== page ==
/ Good walk to practive nav

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andy_e on 27 Jan 2014
Can anyone recommend a good area get out and brush up my navigation skills in the peak district? I was thinking somewhere around the Kinder Plateau could work, the more featureless the better!

Thanks in advance.
martinph78 on 27 Jan 2014
In reply to andy_e:

Anywhere in the dark, or a white-out would do.
Hopevalleypaul - on 27 Jan 2014
In reply to andy_e:

how about this from Edale MRT Facebook feed

"Last night we ran a navigation assessment for three of our aspirant team members. Perfect conditions for it on Bleaklow, wet dark and claggy. We set off from Doctors Gate on the A57. Here are the way points of one of the routes followed in order. Map and compass only, no technical gizmos.

SK 0883 9431
SK 1037 9425
SK 1034 9486
SK 1022 9572
SK 0889 9526
SK 0945 9454

All returned safely in the early hours, including to everyone's surprise the Team Leader."
andy_e on 27 Jan 2014
In reply to notts paul:

Thats a good call, I'll find a similar route. I suppose if you get totally lost, you can always head south the to A57 and then take a guess if the car is parked east or west of you!
highclimber - on 27 Jan 2014
In reply to andy_e:

If you can navigate accurately on Bleaklow or Kinder, you can Navigate pretty much anywhere in the UK!
Ramblin dave - on 27 Jan 2014
In reply to highclimber:

The top end of Bleaklow in particular. Kinder plateau is kind of unique in that it's pretty flat apart from all the groughs so I'm not sure how well the skills would transfer to normal hills, but finding your way around the section of Bleaklow between Higher Shelf Stones and Barrow Stones in bad weather is properly testing.
PPP - on 27 Jan 2014
In reply to andy_e:

Although I wander around Scotland and have no particular routes, I have few suggestions:
1. While hiking, try to keep an eye of your location as much as possible. Take a rest, find two landmarks you can recognize, take bearings, draw lines on the map and here you are. Check grid reference with your smartphone/GPS device. It's a great fun and you should do it anyway. I stepped into the great mist while it was perfectly sunny day from early morning to late evening. I didn't really need a map for most of the day (the mist appeared after 5th Munro that day), but I was glad I knew where I was.

2. Some parks have orienteering maps (well, at least one next to my home has, but I have never been to library to take a map). Worth a try at night? Or just print a map from Google, put some landmarks you want to reach, wait till it gets dark and then use your compass and map. Might be fun and in my opinion, most of navigation skills are the same, whether you are in the park, on the mountains or driving. Or you can ask a friend to place some items all around the park and then mark them on the map. Why not? It should be rather quiet during winter in most of the parks anyway.

3. Prepare before you do something (stupid). I was talking to non-hillwalker friend once and I said that I'd better try to get benighted before I get in trouble. She said that "if you don't get benighted, you don't have to worry about it. If that happens, it happens and you will find your way out". It didn't seem wise as if it gets dark when you don't plan it (injured, lost and so on), it might be more difficult to navigate.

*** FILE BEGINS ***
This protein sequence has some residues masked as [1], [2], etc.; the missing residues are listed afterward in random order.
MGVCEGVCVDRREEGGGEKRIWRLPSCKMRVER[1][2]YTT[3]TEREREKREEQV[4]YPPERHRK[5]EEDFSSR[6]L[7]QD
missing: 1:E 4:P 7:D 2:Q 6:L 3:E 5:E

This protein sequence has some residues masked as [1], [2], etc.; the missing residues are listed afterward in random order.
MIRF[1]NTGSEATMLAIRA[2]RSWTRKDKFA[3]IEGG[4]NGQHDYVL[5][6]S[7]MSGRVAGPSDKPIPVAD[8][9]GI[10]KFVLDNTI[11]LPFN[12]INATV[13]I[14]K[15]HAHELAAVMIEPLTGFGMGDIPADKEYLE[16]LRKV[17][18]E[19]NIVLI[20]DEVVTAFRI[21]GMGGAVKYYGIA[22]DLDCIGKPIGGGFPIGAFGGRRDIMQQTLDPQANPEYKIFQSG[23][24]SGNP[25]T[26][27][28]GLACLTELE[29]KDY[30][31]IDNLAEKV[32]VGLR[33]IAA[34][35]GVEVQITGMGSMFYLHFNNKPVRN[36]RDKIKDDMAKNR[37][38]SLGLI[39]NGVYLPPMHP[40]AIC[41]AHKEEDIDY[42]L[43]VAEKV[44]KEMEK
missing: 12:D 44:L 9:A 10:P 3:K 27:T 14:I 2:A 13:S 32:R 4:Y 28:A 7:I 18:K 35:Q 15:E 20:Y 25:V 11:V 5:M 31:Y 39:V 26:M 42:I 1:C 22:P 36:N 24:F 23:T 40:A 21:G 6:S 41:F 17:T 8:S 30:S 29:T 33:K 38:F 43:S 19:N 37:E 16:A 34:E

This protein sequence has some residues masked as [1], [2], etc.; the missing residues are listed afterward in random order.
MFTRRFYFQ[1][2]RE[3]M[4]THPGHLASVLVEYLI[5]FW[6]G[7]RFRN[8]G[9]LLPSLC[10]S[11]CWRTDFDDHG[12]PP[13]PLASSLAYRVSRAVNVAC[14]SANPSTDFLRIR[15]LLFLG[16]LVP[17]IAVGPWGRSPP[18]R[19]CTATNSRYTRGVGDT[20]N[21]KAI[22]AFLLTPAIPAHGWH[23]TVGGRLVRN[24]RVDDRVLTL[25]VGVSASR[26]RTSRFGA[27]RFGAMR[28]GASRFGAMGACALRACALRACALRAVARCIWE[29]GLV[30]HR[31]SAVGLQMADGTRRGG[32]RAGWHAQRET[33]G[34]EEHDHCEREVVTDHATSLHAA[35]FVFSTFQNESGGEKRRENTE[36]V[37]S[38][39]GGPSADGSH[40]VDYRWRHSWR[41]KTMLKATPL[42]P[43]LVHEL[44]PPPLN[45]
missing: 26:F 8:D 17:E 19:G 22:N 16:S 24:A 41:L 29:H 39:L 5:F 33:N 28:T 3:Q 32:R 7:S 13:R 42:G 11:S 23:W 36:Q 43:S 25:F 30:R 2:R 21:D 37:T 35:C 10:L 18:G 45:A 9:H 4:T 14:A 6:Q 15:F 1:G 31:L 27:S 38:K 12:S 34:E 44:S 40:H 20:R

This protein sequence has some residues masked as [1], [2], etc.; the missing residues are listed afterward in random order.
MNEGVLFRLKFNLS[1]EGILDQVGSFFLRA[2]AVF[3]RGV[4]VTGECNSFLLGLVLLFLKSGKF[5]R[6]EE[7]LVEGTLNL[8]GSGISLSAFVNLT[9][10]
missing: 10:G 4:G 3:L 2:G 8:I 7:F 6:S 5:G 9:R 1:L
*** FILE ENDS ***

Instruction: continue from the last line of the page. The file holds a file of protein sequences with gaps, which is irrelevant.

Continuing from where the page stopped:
I got benighted once intentionally and it was a great practice. Kept myself on the path, the sky was clear and it was full moon, so it wasn't even difficult.
Ramblin dave - on 27 Jan 2014
In reply to PPP:
> Although I wander around Scotland and have no particular routes, I have few suggestions:

> 1. While hiking, try to keep an eye of your location as much as possible. Take a rest, find two landmarks you can recognize, take bearings, draw lines on the map and here you are. Check grid reference with your smartphone/GPS device. It's a great fun and you should do it anyway. I stepped into the great mist while it was perfectly sunny day from early morning to late evening. I didn't really need a map for most of the day (the mist appeared after 5th Munro that day), but I was glad I knew where I was.

Good point! You practice a lot of navigation even if you aren't on "challenging" terrain. I've spent a fair amount of time trundling along obvious paths with no inherent navigational difficulty entertaining myself[1] by checking on the map to identify everything from slight changes in the angle of the slope to the distant ridge on the skyline. It really helps to get a feel for how the map and the reality match up, which still seems to work when the path isn't there and the clag's down...

[1] Yes, I am a massive geek.
Post edited at 21:51
Jake463 - on 29 Jan 2014
In reply to andy_e:

Kinder for navigation is pretty straightforward - if you get lost follow a stream, preferably N or S, and you'll soon hit its ring of steep and craggy edges, all of which are circled by good paths with roads nearby.

Bleaklow is a bit trickier as its bigger, less paths and the streams, especially the Alport, Westend and Uppermost Derwent are long and pathless and you could end up miles from where you want to be.

If you really want featureless, try starting near the Snake Inn, going up Oyster Clough then following the watershed over "Hope Forest" to Alport Low and return by Upper Grain. Can easily extend it via Grains in the Water to take in Bleaklow Stones and Bleaklow Head too. The Hope Forest moor is particularly challenging going...

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